Why is it OK to have anyone traveling from an Ebola infected country travel to the United States? This is crucial because according to MyFox DFW a patient in a Dallas hospital has been confirmed to have the deadly Ebola virus. This is the first of what may be many Ebola cases in the United States, and when Fox News has reported that British Airways has canceled all flights in and out of Liberia until the end of year, why hasn’t the United States?
While Tom Frieden, M.D., the head of the Centers for Disease Control at an Atlanta press conference on Monday stressed that the “strict isolation” will contain the virus and reduces the possibility of infection, what happens if others in his circle of contacts are infected?
The unnamed patient was admitted to Texas Health Presbyterian Hospital Dallas after he reportedly began showing symptoms of the disease. Director Frieden emphasized that the patient had not shown symptoms when departing Liberia on Sept. 19, upon the patient’s arrival to visit family treatment was sought on the 26th and two days later on the 28th, was admitted. On September 30th the Ebola infection was confirmed.
Many medical experts in America are attempting to quell public panic by saying that the Ebola virus will not become an epidemic. Yet, upon further questioning Director Frieden admitted that there is a possibility that the patient’s family and anyone who came in contact with the patient could also have been infected.
More than 3,000 Ebola deaths have occurred in West Africa since the recent outbreak based upon reports from the World Health Organization. The virus infected countries include, Liberia, Nigeria, Guinea, Senegal and Sierra Leone, according to MyFox DFW.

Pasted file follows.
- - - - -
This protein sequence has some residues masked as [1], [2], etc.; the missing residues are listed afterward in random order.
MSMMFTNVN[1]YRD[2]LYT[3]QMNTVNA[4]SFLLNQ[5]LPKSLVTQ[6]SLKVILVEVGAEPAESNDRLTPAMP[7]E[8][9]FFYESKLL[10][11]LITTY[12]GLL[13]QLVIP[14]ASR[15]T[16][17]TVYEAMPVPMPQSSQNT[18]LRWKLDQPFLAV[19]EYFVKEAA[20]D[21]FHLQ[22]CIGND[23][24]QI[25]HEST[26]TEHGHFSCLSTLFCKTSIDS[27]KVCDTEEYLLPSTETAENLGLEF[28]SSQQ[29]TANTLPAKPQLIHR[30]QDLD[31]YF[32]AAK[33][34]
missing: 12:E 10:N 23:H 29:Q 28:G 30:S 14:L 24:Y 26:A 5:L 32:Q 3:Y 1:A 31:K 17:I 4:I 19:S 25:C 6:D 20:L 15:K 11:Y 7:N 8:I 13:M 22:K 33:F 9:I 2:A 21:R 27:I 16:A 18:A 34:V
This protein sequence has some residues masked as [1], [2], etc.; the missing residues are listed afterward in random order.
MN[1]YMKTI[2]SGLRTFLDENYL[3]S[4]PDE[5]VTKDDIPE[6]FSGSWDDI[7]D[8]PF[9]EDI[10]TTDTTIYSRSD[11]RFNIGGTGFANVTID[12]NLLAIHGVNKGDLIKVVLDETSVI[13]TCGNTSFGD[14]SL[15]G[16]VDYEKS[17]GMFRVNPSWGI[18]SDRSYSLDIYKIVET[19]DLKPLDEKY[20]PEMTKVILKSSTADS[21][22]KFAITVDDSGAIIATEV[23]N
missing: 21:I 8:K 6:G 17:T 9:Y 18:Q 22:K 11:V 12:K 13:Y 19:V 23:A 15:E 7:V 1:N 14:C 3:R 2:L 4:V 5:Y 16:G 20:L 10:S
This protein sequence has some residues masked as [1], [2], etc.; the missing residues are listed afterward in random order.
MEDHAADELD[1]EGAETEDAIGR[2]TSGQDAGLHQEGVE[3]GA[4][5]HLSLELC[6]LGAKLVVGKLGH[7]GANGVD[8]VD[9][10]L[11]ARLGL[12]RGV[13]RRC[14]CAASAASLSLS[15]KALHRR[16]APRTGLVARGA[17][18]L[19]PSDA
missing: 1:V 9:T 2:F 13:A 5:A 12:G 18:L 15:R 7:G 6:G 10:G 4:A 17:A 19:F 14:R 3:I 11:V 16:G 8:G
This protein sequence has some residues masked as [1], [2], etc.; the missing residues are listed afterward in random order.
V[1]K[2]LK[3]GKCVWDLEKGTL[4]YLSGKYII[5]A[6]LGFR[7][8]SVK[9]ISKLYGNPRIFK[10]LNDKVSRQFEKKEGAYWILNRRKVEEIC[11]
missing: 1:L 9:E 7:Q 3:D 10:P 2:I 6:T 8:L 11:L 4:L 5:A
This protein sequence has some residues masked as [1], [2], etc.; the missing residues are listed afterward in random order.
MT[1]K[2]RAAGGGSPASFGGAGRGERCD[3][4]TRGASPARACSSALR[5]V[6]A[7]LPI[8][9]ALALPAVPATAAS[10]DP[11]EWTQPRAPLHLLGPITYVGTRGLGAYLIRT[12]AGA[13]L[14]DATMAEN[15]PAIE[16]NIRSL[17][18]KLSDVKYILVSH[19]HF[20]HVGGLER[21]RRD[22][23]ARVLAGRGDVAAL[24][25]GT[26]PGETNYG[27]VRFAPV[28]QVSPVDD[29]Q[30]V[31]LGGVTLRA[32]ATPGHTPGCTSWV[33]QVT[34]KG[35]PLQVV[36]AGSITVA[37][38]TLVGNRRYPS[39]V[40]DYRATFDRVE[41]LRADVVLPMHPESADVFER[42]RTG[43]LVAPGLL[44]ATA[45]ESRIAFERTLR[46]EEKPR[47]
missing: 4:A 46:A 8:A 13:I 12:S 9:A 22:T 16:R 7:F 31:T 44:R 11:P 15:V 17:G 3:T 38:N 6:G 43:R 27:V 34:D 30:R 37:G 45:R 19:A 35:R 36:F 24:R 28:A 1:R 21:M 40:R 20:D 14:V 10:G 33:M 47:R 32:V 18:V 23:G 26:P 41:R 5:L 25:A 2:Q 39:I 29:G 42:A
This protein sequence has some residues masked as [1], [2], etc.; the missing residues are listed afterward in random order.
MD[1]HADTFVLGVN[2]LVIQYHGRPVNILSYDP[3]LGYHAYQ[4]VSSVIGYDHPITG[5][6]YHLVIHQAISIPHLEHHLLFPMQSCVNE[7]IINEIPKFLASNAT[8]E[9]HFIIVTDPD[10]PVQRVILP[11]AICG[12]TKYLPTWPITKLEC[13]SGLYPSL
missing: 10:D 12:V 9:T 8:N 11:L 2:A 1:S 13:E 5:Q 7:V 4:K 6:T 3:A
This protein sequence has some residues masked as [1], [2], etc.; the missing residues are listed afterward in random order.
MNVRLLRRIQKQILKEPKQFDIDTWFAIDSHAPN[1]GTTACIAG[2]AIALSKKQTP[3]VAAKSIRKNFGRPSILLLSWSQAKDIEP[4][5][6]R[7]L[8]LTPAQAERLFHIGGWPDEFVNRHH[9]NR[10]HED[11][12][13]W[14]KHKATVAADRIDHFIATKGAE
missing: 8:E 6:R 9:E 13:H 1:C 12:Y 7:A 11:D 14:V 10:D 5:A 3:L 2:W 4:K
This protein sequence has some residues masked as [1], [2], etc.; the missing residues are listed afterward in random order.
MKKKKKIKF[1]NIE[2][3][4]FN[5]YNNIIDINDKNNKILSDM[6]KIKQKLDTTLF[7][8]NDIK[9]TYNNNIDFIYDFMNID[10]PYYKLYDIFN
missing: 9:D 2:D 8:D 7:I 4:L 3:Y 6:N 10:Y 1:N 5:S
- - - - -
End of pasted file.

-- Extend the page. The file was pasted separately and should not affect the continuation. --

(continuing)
One of the concerns that have been raised by media is the lack of availability of the ZMapp experimental drug which was used to successfully treat two previous infected Ebola patients. Dr. Edward Goodman with Texas Health Presbyterian Hospital confirmed that the ZMapp drug is not on hand.
How Ebola is passed:
What the head of the CDC did not state is the extensive ways that the Ebola virus can be passed which are listed in their own fact sheet. The deadly virus can be passed according to the CDC by:
— Direct contact (through broken skin or mucous membranes)
— With blood or body fluids (including but not limited to urine, saliva, feces, vomit, and semen) of a person who is sick with Ebola
— Objects (like needles and syringes) that have been contaminated with the virus and infected animals.
Ebola Symptoms include:
— Abdominal (stomach) pain
— Fever (greater than 38.6°C or 101.5°F)
— Severe headache
— Muscle pain
— Unexplained hemorrhage (bleeding or bruising)
Although health officials are using two primary guidelines to decide whether to test a person for the virus, like travel to West Africa and if the person has been near a person or relative exposed, where do they draw the line? What about the individuals who came in contact with patient zero’s family or friends or even person standing in line at a grocery store in Dallas?
For travelers it is especially crucial that you understand that the CDC is now placing recommendations on Interim Guidance concerning Ebola Infection for airline crews, cleaning personnel, and cargo personnel. This was updated on September 19th. Some of the revised guidelines include,
Managing ill people on aircraft if Ebola is suspected: “Ask sick travelers whether they were in a country with an Ebola outbreak. Look for or ask about Ebola symptoms: fever (gives a history of feeling feverish or having chills), severe headache, muscle pain, vomiting, diarrhea (several trips to the lavatory), stomach pain, or unexplained bleeding or bruising.”
There are far too many questions than there are answers but one rationale solution is to shut down all travel to or from the infected countries until further notice. Otherwise the Dallas Ebola case will be more than a one week headline; it could become a true epidemic.